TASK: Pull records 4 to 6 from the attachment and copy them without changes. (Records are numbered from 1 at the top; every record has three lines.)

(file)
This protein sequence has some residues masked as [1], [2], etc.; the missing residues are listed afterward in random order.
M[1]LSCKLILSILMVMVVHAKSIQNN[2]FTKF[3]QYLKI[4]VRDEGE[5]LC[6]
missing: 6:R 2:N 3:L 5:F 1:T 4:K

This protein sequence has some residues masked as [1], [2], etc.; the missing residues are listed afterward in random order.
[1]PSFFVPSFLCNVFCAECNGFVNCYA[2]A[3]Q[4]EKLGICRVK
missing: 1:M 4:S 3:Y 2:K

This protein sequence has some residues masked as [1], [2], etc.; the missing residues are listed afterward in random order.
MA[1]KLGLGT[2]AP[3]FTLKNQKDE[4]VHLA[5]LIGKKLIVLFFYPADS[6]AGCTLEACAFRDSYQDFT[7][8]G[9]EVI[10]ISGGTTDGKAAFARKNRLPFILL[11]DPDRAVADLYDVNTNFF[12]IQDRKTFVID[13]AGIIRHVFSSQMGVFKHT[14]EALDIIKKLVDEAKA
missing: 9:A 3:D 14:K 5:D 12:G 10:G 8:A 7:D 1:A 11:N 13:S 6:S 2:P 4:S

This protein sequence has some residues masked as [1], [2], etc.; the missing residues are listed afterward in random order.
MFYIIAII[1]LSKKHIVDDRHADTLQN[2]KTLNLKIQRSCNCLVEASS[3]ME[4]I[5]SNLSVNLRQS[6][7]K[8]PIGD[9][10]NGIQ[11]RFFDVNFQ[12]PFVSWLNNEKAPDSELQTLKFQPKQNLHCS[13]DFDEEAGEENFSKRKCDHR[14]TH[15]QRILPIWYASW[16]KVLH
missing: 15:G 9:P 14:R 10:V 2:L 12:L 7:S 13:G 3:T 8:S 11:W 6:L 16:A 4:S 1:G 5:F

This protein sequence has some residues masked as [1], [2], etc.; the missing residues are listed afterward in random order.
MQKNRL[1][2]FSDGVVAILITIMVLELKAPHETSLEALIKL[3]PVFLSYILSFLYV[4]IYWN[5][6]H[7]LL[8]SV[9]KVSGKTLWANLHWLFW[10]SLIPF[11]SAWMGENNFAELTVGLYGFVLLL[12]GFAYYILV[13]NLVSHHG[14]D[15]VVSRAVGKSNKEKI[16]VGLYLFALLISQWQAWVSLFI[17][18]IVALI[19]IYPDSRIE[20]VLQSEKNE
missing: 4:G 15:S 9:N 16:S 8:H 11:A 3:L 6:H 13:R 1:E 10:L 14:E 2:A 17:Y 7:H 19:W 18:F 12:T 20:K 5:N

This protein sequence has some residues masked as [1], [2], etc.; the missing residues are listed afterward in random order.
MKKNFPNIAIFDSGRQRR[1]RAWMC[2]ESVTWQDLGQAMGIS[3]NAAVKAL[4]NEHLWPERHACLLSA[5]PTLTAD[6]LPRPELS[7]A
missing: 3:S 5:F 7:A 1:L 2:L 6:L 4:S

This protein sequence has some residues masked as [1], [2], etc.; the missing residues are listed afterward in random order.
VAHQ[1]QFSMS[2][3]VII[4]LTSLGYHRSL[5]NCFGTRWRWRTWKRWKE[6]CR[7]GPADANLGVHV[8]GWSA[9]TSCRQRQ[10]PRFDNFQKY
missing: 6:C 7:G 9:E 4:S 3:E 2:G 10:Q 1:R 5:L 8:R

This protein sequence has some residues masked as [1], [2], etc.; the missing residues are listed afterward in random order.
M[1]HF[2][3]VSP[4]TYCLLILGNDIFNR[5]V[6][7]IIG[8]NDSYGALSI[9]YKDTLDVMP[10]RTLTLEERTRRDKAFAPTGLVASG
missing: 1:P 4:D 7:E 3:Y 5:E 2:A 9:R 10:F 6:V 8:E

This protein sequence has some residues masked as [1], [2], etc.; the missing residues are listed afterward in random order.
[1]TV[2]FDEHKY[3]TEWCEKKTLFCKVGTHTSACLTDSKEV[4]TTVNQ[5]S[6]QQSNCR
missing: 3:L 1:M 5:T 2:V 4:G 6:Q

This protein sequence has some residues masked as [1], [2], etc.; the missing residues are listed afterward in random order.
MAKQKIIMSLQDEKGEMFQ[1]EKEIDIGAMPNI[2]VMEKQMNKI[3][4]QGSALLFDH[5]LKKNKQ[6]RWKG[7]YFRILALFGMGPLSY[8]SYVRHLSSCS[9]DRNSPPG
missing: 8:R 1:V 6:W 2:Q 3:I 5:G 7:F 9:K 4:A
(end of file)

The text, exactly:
This protein sequence has some residues masked as [1], [2], etc.; the missing residues are listed afterward in random order.
MFYIIAII[1]LSKKHIVDDRHADTLQN[2]KTLNLKIQRSCNCLVEASS[3]ME[4]I[5]SNLSVNLRQS[6][7]K[8]PIGD[9][10]NGIQ[11]RFFDVNFQ[12]PFVSWLNNEKAPDSELQTLKFQPKQNLHCS[13]DFDEEAGEENFSKRKCDHR[14]TH[15]QRILPIWYASW[16]KVLH
missing: 15:G 9:P 14:R 10:V 2:L 12:L 7:S 13:G 3:T 8:S 11:W 6:L 16:A 4:S 1:G 5:F

This protein sequence has some residues masked as [1], [2], etc.; the missing residues are listed afterward in random order.
MQKNRL[1][2]FSDGVVAILITIMVLELKAPHETSLEALIKL[3]PVFLSYILSFLYV[4]IYWN[5][6]H[7]LL[8]SV[9]KVSGKTLWANLHWLFW[10]SLIPF[11]SAWMGENNFAELTVGLYGFVLLL[12]GFAYYILV[13]NLVSHHG[14]D[15]VVSRAVGKSNKEKI[16]VGLYLFALLISQWQAWVSLFI[17][18]IVALI[19]IYPDSRIE[20]VLQSEKNE
missing: 4:G 15:S 9:N 16:S 8:H 11:A 3:L 6:H 13:R 1:E 10:L 14:E 2:A 17:Y 7:H 19:W 18:F 12:T 20:K 5:N

This protein sequence has some residues masked as [1], [2], etc.; the missing residues are listed afterward in random order.
MKKNFPNIAIFDSGRQRR[1]RAWMC[2]ESVTWQDLGQAMGIS[3]NAAVKAL[4]NEHLWPERHACLLSA[5]PTLTAD[6]LPRPELS[7]A
missing: 3:S 5:F 7:A 1:L 2:L 6:L 4:S